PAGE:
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HMS Polyphemus 

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Torpedo Ram HMS Polyphemus.  The only ship of its kind to enter the Royal Navy.  HMS Polyphemus built at Chatham dockyard and launched 15th June 1881, completed September 1882, a concept produced by Nathaniel Barnaby, the director of naval construction.  

HMS Polyphemus going out of harbour at Malta

HMS Polyphemus in dock at Malta

Commander Edward L. Lang and officers of HMS Polyphemus

Excerpt from "The Navy and Army Illustrated, Vol 6" April 9th 1898 :

The "Polyphemus", which has just been ordered form Malta to join the flag, is a "twin screw special torpedo vessel (protected ram)", and this description practically sets forth the purposes to which the Polyphemus would be put in war.  She is the only vessel of her kind in our Fleet, and, speaking generally, may be said to represent the views of certain extremists among Naval officers of twenty years ago, who at that time were loudly proclaiming the advantages of the ram as an almost resistless means of offence.  

The idea of the ram of course goes back to the times of the old galleys of Greece and Rome, whose principal weapon it was.  In the days of the old sailing men-of-war  with which England won the mastery of the seas, broadside to broadside fighting was the accepted method of warfare, and there was no place for the ram.  It dropped out of memory, indeed, until early in the sixties of the present century, when, on the advent of the steam propelled iron-clad, the ram reappeared as a weapon of special potentialities, owing to the fact that the most vulnerable part of the modern iron ship is below the water-line, where the side armour ceases to afford protection.  All our early iron-clads from the "Warrior" onwards have been fitted with the ram, which soon showed it's value under the new conditions, first in the American Civil War, and then at the battle of Lissa, where the Italian flag-ship was sunk by one blow from the ram of an Austrian iron-clad.  Both England and France after this paid attention to the construction of vessels specially built for ramming, of which our own present "Rupert" and "Hotspur" are existing specimens.  In them a big gun equipment is placed in a single turret in the fore part of the ship for use in end on fighting, with the idea of helping to clear the way for the onset of the attacking ship by an attack with heavy projectiles.  The advocates of the ram after that put pressure on the Admiralty in England to build a vessel specially for ramming and without heavy guns at all.  The result was the present "Polyphemus", begun in 1878 and completed in 1882.  There was reason in building her, for the guns of the day were slow-firers and the ships of the day slow movers, while the "Whitehead" torpedo was still a comparatively unknown quantity.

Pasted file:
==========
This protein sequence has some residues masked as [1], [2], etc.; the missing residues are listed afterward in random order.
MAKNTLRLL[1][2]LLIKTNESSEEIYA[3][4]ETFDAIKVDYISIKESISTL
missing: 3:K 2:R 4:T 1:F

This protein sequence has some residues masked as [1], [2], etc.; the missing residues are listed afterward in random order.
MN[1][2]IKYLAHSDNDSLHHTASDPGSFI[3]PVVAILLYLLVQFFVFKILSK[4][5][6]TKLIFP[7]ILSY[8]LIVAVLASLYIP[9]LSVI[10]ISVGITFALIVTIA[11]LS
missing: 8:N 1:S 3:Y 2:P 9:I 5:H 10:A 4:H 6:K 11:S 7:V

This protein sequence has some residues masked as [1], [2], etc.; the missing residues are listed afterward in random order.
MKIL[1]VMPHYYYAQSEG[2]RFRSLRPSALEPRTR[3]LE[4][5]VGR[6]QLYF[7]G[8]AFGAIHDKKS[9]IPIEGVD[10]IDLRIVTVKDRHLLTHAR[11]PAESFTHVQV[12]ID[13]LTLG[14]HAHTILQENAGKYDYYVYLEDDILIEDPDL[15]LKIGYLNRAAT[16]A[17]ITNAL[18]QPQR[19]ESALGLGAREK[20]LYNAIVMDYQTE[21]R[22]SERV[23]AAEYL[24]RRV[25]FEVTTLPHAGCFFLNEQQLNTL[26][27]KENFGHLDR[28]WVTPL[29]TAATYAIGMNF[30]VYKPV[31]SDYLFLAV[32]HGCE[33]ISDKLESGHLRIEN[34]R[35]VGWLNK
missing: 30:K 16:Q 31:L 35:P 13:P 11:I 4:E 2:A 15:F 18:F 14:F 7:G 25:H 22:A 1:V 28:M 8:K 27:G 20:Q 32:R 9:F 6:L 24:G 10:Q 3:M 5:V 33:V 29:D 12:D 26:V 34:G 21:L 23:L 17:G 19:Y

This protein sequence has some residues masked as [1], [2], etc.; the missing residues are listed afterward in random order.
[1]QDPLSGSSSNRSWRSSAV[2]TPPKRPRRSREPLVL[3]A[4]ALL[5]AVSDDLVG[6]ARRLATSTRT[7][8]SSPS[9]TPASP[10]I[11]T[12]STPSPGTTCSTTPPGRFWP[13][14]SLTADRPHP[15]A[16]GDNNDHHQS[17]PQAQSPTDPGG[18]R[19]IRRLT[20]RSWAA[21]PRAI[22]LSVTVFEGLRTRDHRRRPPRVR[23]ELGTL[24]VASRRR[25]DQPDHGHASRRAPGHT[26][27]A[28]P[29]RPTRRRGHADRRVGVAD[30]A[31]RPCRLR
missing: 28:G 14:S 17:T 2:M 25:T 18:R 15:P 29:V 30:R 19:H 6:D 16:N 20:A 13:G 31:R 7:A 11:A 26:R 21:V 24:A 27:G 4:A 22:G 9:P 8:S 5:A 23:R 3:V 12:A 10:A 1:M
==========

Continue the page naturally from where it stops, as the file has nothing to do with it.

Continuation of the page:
The leading features of the "Polyphemus'" design, as our photographs show, are a low hull, exposing only a small mark for an enemy's fire, the portion of the ship above water being also turtle-back shaped and covered with thin armour to project light gun projectiles that may strike.  A high rate of speed was given the ship from the first, between 17 and 18 knots, with a powerful ram-prow and a torpedo equipment of five submerged tubes.  These are her special means of offence, the ship's defensive armament being confined to a few light guns for repelling boat or torpedo attacks, mounted on the superstructure above the hull, where the ship's boats are carried and whence the ship is worked at sea.  The "Polythemus" is a vessel of 2640 tons displacement, with length 240ft, beam 40 ft and mean draught 20ft.  She cost originally (according to Brassey's Annual) 174,450, and has cost since then, owing to alterations and reconstructions, probably a good deal more over again.

Her vulnerability below water to torpedo attack is, of course, in common with all other ships, the "Polyphemus'" weak point.  In 1878 the self-propelling torpedo was only just coming into use at sea, and it is, as a fact, due as much as anything to the adoption of the "Whitehead" torpedo in all Navies since that time that no repetition of the "Polyphemus" type of ship is found in our Service.  The "Polyphemus" has passed all her service in the Mediterranean, where she was first sent in 1882.  She is now in commission, and ordinarily is stationed in Gibraltar Bay, whence from time to time - at least once a year - the "Polyphemus" proceeds to Malta to refit in dock there and to be overhauled.  It was on the occasion of the "Polyphemus'" last visit to Malta for the purpose of docking that the photographs which are here reproduced were taken.  The peculiar shape of this unique vessel is well shown in the above picture.  The "Polyphemus" bears a name that is over a hundred years old in the British Navy, and which was borne with credit by one of Nelson's ships at Trafalgar.

 

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